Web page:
Record number of vacant apprentice positions

The number of vacant apprentice positions in Germany continued to rise this year and reached a new record level. This is one conclusion of an analysis on the 2021 training market carried out by the BIBB Federal Institute for Vocational Education and Training. In 2021, 63,200 apprentice positions remained vacant, 5,4 % more than in 2020. The number has been rising continuously for several years.

Compared with the previous year, demand of young people for dual vocational training decreased by 0,9 % to 540,900. This is the lowest level since 1992, the first year with data for reunified Germany available.

According to BIBB President Friedrich Hubert Esser, insecurity caused by the corona pandemic has been very high both among young people and businesses providing vocational training. He expressed great concern that the interest of youths and young adults in vocational education might further decrease. “Where we lack apprentices today, we will lack skilled workers tomorrow.”

Source: BIBB

New Sino-German Dual Vocational Education Alliance

On 21 October 2017, organisations and enterprises of vocational education formally established a “Sino-German Alliance on Dual Vocational Education” in Nanjing. Different from already existing bilateral VET associations, the new alliance will, according to its Chinese name, focus on the cooperation between enterprises and schools, and thus focus on truly “dual” vocational education.

The alliance was founded at the “International Summit for Vocational Education”, which was part of Education Plus 2017, an exhibition organized by Messe Stuttgart Nanjing Ltd. During the constituting session, founding members adopted by-laws and unanimously elected their chairman, Simon Zhao, CEO of National Center for Open  & Distance Education in Beijing.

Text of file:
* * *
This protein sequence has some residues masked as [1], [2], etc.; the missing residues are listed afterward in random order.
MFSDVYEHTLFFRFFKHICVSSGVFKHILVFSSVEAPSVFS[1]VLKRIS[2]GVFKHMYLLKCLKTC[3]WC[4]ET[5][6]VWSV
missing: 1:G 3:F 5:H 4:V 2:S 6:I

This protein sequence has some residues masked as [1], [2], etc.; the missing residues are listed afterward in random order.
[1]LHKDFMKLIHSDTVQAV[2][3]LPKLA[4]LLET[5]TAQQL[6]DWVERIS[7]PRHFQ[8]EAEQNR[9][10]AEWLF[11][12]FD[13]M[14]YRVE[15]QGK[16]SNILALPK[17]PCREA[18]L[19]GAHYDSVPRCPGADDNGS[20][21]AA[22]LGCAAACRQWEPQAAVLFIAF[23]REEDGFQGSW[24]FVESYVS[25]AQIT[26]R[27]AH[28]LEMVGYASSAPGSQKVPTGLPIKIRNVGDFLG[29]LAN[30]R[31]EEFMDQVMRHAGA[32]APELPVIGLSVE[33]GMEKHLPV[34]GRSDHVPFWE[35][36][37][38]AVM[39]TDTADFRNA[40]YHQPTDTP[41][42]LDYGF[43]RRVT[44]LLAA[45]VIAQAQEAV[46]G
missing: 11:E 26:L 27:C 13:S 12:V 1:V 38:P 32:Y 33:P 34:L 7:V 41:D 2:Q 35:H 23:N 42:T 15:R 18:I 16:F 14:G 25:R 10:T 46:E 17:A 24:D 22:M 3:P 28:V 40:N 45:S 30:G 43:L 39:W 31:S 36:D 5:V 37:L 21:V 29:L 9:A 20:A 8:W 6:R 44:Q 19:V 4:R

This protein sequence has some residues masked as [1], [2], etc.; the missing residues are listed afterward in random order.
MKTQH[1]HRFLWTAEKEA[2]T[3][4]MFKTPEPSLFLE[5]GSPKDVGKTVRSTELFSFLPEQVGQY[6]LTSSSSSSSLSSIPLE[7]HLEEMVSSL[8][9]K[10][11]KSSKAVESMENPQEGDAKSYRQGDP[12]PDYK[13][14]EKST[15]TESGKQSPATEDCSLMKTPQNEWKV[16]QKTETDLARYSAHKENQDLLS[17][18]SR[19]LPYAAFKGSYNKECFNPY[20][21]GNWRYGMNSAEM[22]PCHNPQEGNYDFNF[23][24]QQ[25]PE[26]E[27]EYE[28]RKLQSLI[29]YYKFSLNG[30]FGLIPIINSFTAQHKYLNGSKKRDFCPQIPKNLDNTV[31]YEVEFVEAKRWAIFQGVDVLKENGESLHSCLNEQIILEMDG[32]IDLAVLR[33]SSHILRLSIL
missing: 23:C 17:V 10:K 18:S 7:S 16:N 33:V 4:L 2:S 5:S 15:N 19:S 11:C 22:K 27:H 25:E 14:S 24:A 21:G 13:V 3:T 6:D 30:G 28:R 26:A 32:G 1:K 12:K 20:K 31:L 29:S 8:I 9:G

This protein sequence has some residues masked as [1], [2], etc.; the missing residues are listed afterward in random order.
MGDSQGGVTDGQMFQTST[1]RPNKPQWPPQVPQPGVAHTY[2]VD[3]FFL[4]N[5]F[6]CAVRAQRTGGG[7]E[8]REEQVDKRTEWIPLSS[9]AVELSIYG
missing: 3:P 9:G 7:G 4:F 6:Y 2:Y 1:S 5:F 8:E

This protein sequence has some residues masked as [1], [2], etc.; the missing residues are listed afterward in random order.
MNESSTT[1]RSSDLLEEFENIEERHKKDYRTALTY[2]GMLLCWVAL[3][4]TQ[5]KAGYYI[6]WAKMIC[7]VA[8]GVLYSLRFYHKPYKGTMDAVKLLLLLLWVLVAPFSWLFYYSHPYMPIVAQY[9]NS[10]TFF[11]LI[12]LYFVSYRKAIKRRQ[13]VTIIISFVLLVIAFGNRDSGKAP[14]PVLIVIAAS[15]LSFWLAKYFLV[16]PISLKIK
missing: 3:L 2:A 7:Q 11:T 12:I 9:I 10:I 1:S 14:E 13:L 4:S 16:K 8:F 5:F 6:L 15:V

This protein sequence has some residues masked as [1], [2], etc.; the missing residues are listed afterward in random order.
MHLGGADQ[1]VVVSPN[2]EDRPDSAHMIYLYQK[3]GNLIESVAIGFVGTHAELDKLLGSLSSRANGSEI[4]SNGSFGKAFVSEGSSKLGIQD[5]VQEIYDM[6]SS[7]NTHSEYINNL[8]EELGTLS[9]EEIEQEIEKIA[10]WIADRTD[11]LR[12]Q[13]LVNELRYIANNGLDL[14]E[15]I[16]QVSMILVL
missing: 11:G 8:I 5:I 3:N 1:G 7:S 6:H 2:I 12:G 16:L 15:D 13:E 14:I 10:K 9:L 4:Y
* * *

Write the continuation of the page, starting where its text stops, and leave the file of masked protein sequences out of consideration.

Mark Ma, Vice General Manager of Open Education, referred to a 2016 study which estimated the vocational education market volume of China at 600 billion RMB (about 78 billion Euro) and further growing.  “In this market, the new alliance aims at developing the cooperation of enterprises and schools in vocational education, supporting the implementation of the Sino-German vocational education strategy, and establishing a new and sustainable type of cooperation.”

The new alliance is a branch organisation of the “China External Cooperative Alliance of Vocational  Education” in Beijing.


Panjin Deans Visit Swiss VET Institute

A group of deans of the Panjin Vocational and Technical College (PVTC) under its vice principal Zhang Hongfu visited the Swiss Federal Institute for Vocational Education and Training (SFIVET) in Zollikofen near Bern on 7 July 2017. The event was part of a Sino-German Project on Dual Vocational Education in Panjin. Project Team Leader Zhang Yaowen also joined the visit at SFIVET.

The delegation was received by Eric Swars, Head of International Relations. He provided insights into the dual VET system of Switzerland and its differences to the German dual system, into the education of TVET teachers and masters, and into TVET research and vocational development, tasks his institution is in charge of. In May 2017, SFIVET already established a partnership with the China Education Association for International Exchange (CEAIE).

Panjin is a chemical and petroleum industry city in Northeast China. The Chinese government is encouraging the entire region to modify its economy. Panjin was selected by the National Development and Reform Commission as a pilot city for the introduction of a dual VET system similar to the German and Swiss systems. PVTC is at the core of the pilot project, initially focusing on the vocations of Chemical Technician, Mechatronics Fitter, and Geriatric Nurse.


Open Education Delegation

A delegation of the Chinese National Center for Open and Distance Education visited the Baden-Wuerttemberg Cooperative State University (Dual University DHBW) in Stuttgart on 28 June 2017. The group was received by Prof. Harald Stuhler, head of vehicle systems engineering studies at DHBW.

With 3.5 million registered students, the National Center for Open and Distance Education is one of the largest education institutions worldwide. It is specialized on online education and is cooperating with all notable universities of China. The Center is a joint venture of the electronics giant TCL with the Chinese Ministry of Education. The Center has recently started to establish a vocational education programme similar to the German dual system through its subsidiary I-Vocedu.

Simon Zhao, CEO of Open Education, headed the delegation. Other members were Wu Shujun, Director of the Vocational Education Center, Mark Ma, Vice General Manager, and Tina Jin, Vice President of Shenzhen TCL Education Technology Co., Ltd.